Correlation Engine 2.0
Clear Search sequence regions


  • 3d imaging (4)
  • algorithm (1)
  • blood (1)
  • diagnosis (1)
  • signals (1)
  • Sizes of these terms reflect their relevance to your search.

    Real-time three dimensional (3D) ultrasound provides complete visualization of inner body organs and blood vasculature, which is crucial for diagnosis and treatment of diverse diseases. However, 3D systems require massive hardware due to the huge number of transducer elements and consequent data size. This increases cost significantly and limits both frame rate and image quality, thus preventing 3D ultrasound from being common practice in clinics worldwide. A recent study presented a technique called sparse convolutional beamforming algorithm (S/COBA), which obtains improved image quality while allowing notable element reduction in the context of 2D focused imaging. In this paper, we build upon previous work and introduce a nonlinear beamformer for 3D imaging, called COBA-3D, consisting of 2D spatial convolution of the in-phase and quadrature received signals. The proposed technique considers diverging-wave transmission and achieves improved image resolution and contrast, compared with standard delay-and-sum beamforming, while enabling high frame rate. Incorporating 2D sparse arrays into our method creates SCOBA-3D: a sparse beamformer which offers significant element reduction and thus allows to perform 3D imaging with the resources typically available for 2D setups. To create 2D thinned arrays, we present a scalable and systematic way to design 2D fractal sparse arrays. The proposed framework paves the way for affordable ultrafast ultrasound devices that perform high-quality 3D imaging, as demonstrated using phantom and ex-vivo data.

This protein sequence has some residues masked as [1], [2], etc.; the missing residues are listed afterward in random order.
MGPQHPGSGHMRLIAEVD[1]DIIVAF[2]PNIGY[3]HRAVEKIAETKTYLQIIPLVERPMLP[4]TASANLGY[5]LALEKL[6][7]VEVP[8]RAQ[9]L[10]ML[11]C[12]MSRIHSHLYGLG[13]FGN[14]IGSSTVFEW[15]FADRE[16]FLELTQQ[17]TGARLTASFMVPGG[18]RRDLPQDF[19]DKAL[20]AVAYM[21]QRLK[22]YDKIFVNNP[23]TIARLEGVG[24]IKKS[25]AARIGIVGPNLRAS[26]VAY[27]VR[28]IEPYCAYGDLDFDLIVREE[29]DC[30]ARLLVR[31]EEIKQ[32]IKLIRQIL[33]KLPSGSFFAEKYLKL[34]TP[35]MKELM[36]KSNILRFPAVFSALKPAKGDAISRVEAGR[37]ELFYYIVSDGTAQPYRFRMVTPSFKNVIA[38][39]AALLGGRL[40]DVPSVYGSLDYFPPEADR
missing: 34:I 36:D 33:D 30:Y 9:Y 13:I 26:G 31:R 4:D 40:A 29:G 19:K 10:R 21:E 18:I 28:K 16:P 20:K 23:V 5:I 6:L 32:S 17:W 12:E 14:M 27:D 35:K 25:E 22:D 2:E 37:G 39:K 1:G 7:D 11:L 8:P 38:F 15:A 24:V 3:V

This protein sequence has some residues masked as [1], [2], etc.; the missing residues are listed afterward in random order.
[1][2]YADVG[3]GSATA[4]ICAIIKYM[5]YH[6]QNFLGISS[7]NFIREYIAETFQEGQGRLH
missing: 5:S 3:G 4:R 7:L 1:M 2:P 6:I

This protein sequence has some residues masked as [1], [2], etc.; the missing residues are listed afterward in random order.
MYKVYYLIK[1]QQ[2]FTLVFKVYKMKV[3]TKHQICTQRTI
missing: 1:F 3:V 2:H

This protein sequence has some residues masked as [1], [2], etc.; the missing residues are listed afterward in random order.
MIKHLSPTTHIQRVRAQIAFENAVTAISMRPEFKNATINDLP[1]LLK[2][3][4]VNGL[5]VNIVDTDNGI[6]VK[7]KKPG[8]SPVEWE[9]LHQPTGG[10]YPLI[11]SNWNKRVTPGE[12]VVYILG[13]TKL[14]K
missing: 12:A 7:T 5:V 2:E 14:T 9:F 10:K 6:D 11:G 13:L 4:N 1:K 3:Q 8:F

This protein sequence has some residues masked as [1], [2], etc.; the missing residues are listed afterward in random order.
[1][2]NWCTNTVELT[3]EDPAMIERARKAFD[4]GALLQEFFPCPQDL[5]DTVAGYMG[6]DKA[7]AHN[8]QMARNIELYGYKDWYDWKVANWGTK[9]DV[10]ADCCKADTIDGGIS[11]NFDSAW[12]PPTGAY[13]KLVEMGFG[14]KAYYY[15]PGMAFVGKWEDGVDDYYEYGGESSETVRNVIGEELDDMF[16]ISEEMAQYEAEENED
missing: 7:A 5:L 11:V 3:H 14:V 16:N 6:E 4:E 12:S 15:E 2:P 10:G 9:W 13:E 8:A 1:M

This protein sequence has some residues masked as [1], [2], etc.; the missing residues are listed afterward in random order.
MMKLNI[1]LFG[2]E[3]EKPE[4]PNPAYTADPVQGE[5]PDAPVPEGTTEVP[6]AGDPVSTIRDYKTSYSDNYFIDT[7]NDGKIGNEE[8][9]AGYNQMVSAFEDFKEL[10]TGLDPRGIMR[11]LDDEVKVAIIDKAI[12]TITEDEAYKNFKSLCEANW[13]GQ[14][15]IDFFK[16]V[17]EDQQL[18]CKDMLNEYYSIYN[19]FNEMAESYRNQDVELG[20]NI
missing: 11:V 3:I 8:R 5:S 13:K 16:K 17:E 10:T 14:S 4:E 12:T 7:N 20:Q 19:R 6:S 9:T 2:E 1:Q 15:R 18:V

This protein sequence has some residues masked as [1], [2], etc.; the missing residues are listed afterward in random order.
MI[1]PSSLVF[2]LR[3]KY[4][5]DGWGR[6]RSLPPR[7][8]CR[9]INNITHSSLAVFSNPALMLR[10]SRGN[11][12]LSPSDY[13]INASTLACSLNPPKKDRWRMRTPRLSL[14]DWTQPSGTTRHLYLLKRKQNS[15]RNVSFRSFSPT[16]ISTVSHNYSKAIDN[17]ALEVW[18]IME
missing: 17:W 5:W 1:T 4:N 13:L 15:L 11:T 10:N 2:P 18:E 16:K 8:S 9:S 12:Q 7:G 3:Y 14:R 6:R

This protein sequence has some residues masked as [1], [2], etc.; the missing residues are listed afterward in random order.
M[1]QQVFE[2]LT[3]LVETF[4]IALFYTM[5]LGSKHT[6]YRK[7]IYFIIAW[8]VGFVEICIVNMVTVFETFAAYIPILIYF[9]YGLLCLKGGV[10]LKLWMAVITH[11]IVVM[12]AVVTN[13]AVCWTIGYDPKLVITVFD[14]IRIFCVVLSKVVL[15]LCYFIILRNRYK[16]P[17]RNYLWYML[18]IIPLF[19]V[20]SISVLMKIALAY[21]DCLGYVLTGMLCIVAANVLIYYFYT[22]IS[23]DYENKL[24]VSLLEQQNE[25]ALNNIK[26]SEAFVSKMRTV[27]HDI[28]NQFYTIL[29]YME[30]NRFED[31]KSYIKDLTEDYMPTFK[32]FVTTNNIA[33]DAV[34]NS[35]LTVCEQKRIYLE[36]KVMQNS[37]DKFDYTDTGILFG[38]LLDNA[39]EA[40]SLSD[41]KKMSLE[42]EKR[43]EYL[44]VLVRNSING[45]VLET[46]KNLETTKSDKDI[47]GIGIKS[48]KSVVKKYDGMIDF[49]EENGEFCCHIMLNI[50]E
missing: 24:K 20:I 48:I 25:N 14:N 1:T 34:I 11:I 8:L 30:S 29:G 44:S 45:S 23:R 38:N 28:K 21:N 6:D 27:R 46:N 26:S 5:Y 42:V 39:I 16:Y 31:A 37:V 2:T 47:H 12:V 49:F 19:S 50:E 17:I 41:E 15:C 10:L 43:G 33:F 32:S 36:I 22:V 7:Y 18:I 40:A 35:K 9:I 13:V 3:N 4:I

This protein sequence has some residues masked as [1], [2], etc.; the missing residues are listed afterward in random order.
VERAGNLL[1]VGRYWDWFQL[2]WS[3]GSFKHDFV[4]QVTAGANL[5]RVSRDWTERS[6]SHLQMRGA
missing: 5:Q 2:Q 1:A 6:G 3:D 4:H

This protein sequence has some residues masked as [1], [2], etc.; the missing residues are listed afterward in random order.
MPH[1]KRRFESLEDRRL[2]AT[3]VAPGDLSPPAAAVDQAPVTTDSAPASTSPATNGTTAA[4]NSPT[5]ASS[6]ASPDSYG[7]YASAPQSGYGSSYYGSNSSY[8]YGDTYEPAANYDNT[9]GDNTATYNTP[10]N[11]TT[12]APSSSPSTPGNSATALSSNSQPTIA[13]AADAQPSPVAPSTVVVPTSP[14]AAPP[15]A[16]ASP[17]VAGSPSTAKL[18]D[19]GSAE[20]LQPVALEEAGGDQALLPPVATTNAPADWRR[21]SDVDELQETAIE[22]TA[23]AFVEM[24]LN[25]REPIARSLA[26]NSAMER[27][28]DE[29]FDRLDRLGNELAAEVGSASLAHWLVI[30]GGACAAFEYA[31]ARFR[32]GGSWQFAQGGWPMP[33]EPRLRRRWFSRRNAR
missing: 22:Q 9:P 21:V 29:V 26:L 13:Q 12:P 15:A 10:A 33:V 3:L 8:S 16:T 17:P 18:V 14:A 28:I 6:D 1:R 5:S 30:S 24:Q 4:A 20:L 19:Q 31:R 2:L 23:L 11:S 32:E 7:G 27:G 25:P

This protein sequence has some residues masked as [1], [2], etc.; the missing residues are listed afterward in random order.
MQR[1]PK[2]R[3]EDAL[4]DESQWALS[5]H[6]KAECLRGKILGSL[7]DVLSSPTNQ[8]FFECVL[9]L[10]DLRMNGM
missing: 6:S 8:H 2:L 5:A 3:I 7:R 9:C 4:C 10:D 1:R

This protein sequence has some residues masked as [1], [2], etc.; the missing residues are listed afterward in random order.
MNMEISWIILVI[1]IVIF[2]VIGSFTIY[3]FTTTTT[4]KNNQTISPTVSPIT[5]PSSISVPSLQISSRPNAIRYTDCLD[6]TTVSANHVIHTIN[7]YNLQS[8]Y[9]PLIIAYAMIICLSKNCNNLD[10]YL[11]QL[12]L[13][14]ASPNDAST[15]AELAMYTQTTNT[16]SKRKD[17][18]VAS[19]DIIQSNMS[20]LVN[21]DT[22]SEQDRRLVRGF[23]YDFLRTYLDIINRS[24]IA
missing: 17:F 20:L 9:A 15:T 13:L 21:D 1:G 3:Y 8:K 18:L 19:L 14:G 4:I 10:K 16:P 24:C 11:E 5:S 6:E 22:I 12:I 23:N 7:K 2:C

Citation

    Regev Cohen, Nitai Fingerhut, Francois Varray, Herve Liebgott, Yonina C Eldar. Sparse Convolutional Beamforming for 3D Ultrafast Ultrasound Imaging. IEEE transactions on ultrasonics, ferroelectrics, and frequency control. 2021 Mar 23;PP


    PMID: 33755562

    View Full Text